Shana Haynie, co-founder and Creative Director for SplashOPM, a startup marketing agency focused on social media and content marketing strategies, says, “The most profitable form of online advertising is the use of retargeting ads and link retargeting.” Not familiar with what this is?
“Put simply, retargeting, (also known as remarketing), is when you place a pixel on your website that tracks visitors and their actions,” says Haynie. “If the visitor doesn’t convert to sale and decides to leave your website, the pixel allows you to serve them online ads later. You can do this on social media platforms like Facebook or on Google Display Network.”
“Retargeting is highly effective because the person has already come in contact with your brand,” explains Haynie. “These people are considered ‘warm traffic,’ and warm traffic typically converts better than cold traffic. The ads are cheaper to run,” adds Haynie, “because cost-per-click and cost-per-acquisition are much lower than with direct targeted ads to cold traffic.”
Link retargeting “is similar to traditional retargeting,” says Haynie, “in that you are still tagging people with a pixel, the only difference is that these pixels are not just for website visitors. When someone clicks a link that you share that has been optimized for link retargeting, that person automatically gets tagged so that you can serve them online ads. This is an awesome strategy if you are doing a ton of online content curation. Now, any article you share with your audience can be a conduit for growing your retargeting ad base!”
Brand Your Social Media Posts with Your Brand
Jess Chua, founder of Inner Life Goals, says that one simple, yet budget-friendly way to advertise your business is to include your social media handle or website URL on your social media posts. “It helps with branding and name recognition,” says Chua, “and doesn’t require much time or effort on your part since you have to create an image anyway.”
To do this easily, Chua suggests that you use a program like Canva or software such as Photoshop. Additionally, “make sure you use vertical images for Pinterest,” says Chua, “and include relevant hashtags on your Instagram image post.”
In regard to hashtags specifically, Chua says, “Don’t use overly-generalized hashtags like #instagood. Narrow it down to your niche (#changeisgood is better than something broad and general like #life).”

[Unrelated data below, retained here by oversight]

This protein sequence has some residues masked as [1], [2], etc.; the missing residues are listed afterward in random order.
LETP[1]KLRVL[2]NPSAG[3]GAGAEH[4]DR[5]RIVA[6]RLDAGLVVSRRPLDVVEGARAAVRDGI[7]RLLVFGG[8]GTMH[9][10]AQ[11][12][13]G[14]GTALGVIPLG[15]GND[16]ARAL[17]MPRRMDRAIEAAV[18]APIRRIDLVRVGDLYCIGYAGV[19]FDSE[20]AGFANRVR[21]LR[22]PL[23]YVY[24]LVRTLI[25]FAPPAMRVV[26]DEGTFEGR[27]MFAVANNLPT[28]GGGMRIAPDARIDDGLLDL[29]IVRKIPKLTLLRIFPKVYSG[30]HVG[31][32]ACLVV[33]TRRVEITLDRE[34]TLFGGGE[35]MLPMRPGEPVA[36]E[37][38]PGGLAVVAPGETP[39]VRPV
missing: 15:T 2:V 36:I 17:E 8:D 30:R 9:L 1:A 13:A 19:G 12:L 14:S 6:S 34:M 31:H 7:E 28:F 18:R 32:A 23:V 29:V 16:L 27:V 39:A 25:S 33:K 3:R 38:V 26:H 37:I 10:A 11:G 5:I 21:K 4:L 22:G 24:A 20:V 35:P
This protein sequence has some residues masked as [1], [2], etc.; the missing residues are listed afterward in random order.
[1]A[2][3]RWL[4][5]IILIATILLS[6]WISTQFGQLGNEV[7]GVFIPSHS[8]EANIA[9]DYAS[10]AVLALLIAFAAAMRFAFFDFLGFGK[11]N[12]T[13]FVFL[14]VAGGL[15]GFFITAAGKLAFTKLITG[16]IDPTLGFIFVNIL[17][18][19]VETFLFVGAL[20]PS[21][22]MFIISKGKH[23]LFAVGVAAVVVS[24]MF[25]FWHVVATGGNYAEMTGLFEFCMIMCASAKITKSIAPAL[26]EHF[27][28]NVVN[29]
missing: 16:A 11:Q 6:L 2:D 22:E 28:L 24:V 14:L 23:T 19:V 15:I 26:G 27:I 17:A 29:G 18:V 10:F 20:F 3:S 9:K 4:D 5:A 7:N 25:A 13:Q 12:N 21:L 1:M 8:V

And if you co-promote with others in your field, Chua says to make sure the image promotes their brand too, asking them to do the same if they’re posting an image to their social media followers. “This way you introduce one another to your respective followers,” says Chua, an action that benefits you both.
Write on Blogs that Aren’t Your Own
Marissa Russell, Certified Life Coach with The High Achieving Woman, shares that she has found that guest posting on blogs that cater to her ideal client is a great way to get her name out. “It is better than an ad because not only are you encouraging people to patronize your business, but you are also demonstrating your expertise through the content that you have written,” says Russell, “thus enabling people to build trust with you.”
For this particular strategy to be successful, Russell says to “only guest post on websites where the readers are known for actively liking, commenting and sharing content. A blog may be geared towards your ideal clientele, but if the readers aren’t engaged, the return on investment will be low.”
Answer Your Phone…Literally
Steve Benson, CEO and founder of Badger Maps, says that a no-cost way of promoting your business is to answer the phone…literally. “It’s not complicated,” says Benson, “but it works.”
At this point, you may be wondering how answering your phone is a good form of advertisement, so Benson explains, “For some customers, some of the time, written responses are fine. But if your customer calls you, if you really want them to love and trust your company, there needs to be a voice on the other end of the line to help out when they needed you enough to call you.”
Benson goes on to say that this “has worked very well for us because customers that love you tell their friends. It’s a small world and news travels fast. And word-of-mouth advertising is the best advertising after all!”